Horticultural program reaps rewards

GREENPORT—The Inmate Horticulture Program has been a successful and beneficial venture at the Columbia County Jail, according to a press release from Sheriff David P. Bartlett. This program, which began in 2009, provides inmates with instruction in gardening, composting and general horticultural lessons.

29 16blot horticulture

Sheriff David P. Bartlett (crouching) is pictured with Corrections Officer Anthony Cozza and inmates working in the jail vegetable garden. Photo contributed

Inmates who volunteer to participate in this program are selected based on their security classification and institutional record. Once in the program, the inmates that are chosen work on a daily basis in the horticulture area, which is in the secure compound of the Public Safety Facility.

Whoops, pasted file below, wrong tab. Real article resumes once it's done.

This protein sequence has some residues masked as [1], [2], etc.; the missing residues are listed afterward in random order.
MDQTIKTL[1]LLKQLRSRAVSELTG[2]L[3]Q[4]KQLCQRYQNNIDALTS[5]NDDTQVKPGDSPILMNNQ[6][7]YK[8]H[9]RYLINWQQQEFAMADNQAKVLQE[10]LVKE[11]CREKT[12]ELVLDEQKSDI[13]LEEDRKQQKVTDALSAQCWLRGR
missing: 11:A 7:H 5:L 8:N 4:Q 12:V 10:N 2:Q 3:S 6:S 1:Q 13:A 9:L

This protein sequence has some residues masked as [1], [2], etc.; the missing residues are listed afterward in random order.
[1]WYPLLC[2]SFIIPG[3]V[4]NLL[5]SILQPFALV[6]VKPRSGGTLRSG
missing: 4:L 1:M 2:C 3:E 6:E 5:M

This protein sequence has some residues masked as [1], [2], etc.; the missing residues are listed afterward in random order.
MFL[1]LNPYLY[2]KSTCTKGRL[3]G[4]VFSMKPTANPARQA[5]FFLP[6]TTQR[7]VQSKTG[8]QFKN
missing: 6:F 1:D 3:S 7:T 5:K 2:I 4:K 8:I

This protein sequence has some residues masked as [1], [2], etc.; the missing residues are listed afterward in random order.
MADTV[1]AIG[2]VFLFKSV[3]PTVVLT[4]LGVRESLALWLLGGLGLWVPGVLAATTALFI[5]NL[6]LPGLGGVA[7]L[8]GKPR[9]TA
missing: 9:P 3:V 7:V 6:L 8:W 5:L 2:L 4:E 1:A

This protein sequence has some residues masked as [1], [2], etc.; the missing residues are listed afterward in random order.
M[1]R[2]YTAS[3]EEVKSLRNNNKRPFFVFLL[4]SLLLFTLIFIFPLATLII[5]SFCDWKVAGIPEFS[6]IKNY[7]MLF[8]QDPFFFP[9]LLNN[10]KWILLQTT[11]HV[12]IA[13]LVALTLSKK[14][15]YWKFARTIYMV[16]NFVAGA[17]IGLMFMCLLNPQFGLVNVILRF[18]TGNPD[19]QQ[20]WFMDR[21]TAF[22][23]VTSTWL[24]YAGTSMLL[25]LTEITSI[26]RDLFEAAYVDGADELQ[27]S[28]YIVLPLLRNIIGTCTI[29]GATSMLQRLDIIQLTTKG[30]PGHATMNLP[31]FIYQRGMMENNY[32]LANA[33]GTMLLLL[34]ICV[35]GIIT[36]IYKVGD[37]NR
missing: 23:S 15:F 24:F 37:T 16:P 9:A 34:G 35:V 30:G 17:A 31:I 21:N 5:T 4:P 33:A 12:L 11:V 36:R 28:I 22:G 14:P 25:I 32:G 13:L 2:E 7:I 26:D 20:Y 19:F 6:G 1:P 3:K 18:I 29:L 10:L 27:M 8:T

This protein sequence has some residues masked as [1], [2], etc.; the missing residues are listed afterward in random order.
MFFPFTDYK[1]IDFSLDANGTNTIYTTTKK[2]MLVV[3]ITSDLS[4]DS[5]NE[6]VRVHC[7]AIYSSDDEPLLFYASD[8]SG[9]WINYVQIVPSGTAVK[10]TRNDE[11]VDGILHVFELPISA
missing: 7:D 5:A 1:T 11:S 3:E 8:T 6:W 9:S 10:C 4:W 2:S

This year work began on the garden during the second week of May and will produce vegetables until about the end of September. Vegetables and herbs planted this year are tomatoes, squash, cucumbers, lettuce, string beans and wax beans, radishes, parsley, basil and rosemary.

Vegetables harvested will be used to supplement meals in the jail.

The Horticulture Program operates at no cost to the county. “This program creates an opportunity for our inmates to learn a valuable skill that will be useful to them once they are released from our facility,” Sheriff Bartlett said in the release.

The sheriff thanked Brian and Sue Geel from Air Compressor Plus in Ghent, who donate a rototiller twice a year for the garden and also the corrections staff for their assistance in maintaining the program.

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